Inspired by America

Young African Leaders hope to use U.S. ideas in their home countries

June 27, 2014

Esther Tola is very impressed with what she's learned so far about the United States.

At University of Wisconsin-Stout, in Menomonie and in other parts of west-central Wisconsin, she sees a high standard of living and people routinely obeying the laws and regulations, creating an orderly, progressive society.

"Everyday I see inspiring things. Everything is so clean. It's amazing. I'm learning a lot," said Tola, 33.

Esther TolaLife is not nearly as good in her home country, Benin, in western Africa bordering Nigeria. Unemployment is about 20 percent — just among the limited number of people who have job skills — and more than a third of the 10 million residents live in poverty. Sanitation is poor and the infectious disease rate is high. Only about four in 10 people over age 15 can read and write.

"We are an underdeveloped country. We want to see how people live here, to understand why the U.S. people are where they are," Tola said.

Benin's economy also is stuck in neutral, another reason why Tola is excited to be at UW-Stout as part of President Obama's Young African Leaders Initiative. The program has brought 500 Africans to 20 U.S. universities this summer, including 25 to UW-Stout.

The Washington Fellows at UW-Stout, 15 males and 10 females from 15 countries, are attending a Business and Entrepreneurship Institute from June 15 to July 26 led by Associate Professor Mark Fenton from the College of Management.

Six other universities are in the business and entrepreneurship track, including Dartmouth, Yale, Northwestern and Notre Dame. The other 14 universities are offering civic and public management institutes.

The 500 leaders will gather in Washington, D.C., at the end of July for a program summit with Obama. Fenton will accompany the UW-Stout group.

American experience

The Africans at UW-Stout are taking classes, hearing from guest lecturers and going on industry tours, such as Fairmont Minerals sand mine and Cardinal Glass manufacturing facility in Menomonie.In addition, they are doing community service work, including working at Menomonie Freedom Fest on the Fourth of July.

YALI members at UW-Stout tour Fairmont Minerals sand mine in Menomonie."They are incredibly inquisitive," Fenton said. "They've come here to learn and immediately apply what they learn."

UW-Stout received a $100,000 federal grant to host the program.

The Africans also are learning about daily life in the U.S. They saw an Eau Claire Express baseball game at Carson Park and will visit northern Wisconsin, the state Capitol, the Mall of America and more.

The Express game was Tola's first baseball game of her life — she'd only seen games on TV previously. She said she thoroughly enjoyed the experience, including the entertaining fan contests and seeing children at the game with their parents.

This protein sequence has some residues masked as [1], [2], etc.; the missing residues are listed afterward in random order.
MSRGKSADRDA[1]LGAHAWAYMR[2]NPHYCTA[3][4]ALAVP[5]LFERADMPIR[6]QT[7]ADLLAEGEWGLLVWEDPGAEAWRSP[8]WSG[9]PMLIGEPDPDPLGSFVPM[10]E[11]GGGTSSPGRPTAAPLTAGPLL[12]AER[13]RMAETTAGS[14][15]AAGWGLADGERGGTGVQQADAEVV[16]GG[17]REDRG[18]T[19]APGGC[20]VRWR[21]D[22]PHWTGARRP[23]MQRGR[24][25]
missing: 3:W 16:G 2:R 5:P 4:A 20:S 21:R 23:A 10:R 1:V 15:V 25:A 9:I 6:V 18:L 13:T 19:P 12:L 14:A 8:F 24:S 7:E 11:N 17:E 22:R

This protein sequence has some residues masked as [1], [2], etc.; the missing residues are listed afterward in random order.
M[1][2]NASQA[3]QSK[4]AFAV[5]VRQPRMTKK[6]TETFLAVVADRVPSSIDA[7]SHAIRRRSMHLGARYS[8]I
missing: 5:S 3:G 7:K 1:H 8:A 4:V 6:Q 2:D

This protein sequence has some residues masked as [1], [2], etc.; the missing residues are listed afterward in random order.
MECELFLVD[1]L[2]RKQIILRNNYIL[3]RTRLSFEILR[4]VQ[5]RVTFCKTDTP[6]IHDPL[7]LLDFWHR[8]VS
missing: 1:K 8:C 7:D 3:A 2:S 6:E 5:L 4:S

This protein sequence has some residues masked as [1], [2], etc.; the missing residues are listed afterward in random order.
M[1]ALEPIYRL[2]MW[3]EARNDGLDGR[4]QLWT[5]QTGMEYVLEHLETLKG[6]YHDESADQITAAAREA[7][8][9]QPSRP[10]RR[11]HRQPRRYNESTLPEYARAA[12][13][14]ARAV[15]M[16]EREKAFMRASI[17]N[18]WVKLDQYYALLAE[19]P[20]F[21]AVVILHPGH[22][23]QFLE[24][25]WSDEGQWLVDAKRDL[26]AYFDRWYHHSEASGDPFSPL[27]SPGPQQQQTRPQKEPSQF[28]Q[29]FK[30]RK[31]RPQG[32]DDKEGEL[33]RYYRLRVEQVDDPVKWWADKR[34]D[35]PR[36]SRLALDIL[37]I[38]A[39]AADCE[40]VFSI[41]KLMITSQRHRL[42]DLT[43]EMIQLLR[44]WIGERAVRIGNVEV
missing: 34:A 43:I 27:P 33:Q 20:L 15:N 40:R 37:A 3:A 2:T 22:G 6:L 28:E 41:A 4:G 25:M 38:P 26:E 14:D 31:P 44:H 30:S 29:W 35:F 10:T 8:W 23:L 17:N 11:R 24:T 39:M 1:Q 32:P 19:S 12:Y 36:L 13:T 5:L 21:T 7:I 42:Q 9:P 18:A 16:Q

Although she loves the way of life in the U.S., Tola is more excited to return home. Her goal — consistent with the goals of Obama's program — is to become a leader and help change her country. "Running away won't solve our country's problems," she said.

She has many ideas already from what she's seen in Wisconsin, including better waste management systems and helping young people find jobs.

Ruka Yaro De-Liman of Ghana has fun with the Eau Claire Express mascot."One thing I noticed is that people start working here at a very young age. Even the university employs students. That is not the case in Benin," she said, adding that it's unusual for a teenager to have a job there.

A journalist in Benin

Tola has a two-year college degree in business management, thus her interest in jobs and the economy of Benin.

Her experience, however, is in journalism. She began working in radio in 2001 and worked as a TV news anchor, hosting a show in English. Then she began working in Benin for British Broadcasting, after receiving training in London. She worked as a stringer, then full time and then as a freelancer.

She also has worked as a freelance science journalist; one of her first stories was covering an outbreak of the deadly virus ebola in Benin.

Tola continues to freelance and also works for a Benin news website, www.acotonou.com, updating the site daily even while at UW-Stout.

Although she is a rarity in Benin, a western-educated female with excellent English-speaking skills, the top salary of her life in Benin has been less than $200 a year. "And I was well-paid compared to others," she said.

Before she left for the U.S., Tola met with the U.S. ambassador to Benin. She hopes to have him on her side when she returns with ideas on how to effect change in Benin.

"I love the way people (in the U.S.) are in tune with regulations. If we could stick to that a little bit, we could do wonders. There are so many issues in our country, sometimes I don't know where to start," she said.

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Photo captions

Top: Esther Tola

Middle: Members of the UW-Stout YALI group tour the Fairmont Minerals sand mine in Menomonie.

Bottom: Ruka Yaro De-Liman of Ghana has fun with the mascot Trax at an Eau Claire Express game.